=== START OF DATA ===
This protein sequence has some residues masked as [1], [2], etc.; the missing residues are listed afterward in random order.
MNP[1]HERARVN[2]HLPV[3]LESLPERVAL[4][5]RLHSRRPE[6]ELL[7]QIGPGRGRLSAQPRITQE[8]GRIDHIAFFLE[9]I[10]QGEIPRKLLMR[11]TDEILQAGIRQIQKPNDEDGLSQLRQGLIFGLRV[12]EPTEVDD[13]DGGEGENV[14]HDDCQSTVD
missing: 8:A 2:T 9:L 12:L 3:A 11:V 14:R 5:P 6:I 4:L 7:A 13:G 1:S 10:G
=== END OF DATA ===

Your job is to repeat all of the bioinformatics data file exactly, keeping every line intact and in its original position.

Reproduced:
This protein sequence has some residues masked as [1], [2], etc.; the missing residues are listed afterward in random order.
MNP[1]HERARVN[2]HLPV[3]LESLPERVAL[4][5]RLHSRRPE[6]ELL[7]QIGPGRGRLSAQPRITQE[8]GRIDHIAFFLE[9]I[10]QGEIPRKLLMR[11]TDEILQAGIRQIQKPNDEDGLSQLRQGLIFGLRV[12]EPTEVDD[13]DGGEGENV[14]HDDCQSTVD
missing: 8:A 2:T 9:L 12:L 3:A 11:V 14:R 5:P 6:I 4:L 7:A 13:G 1:S 10:G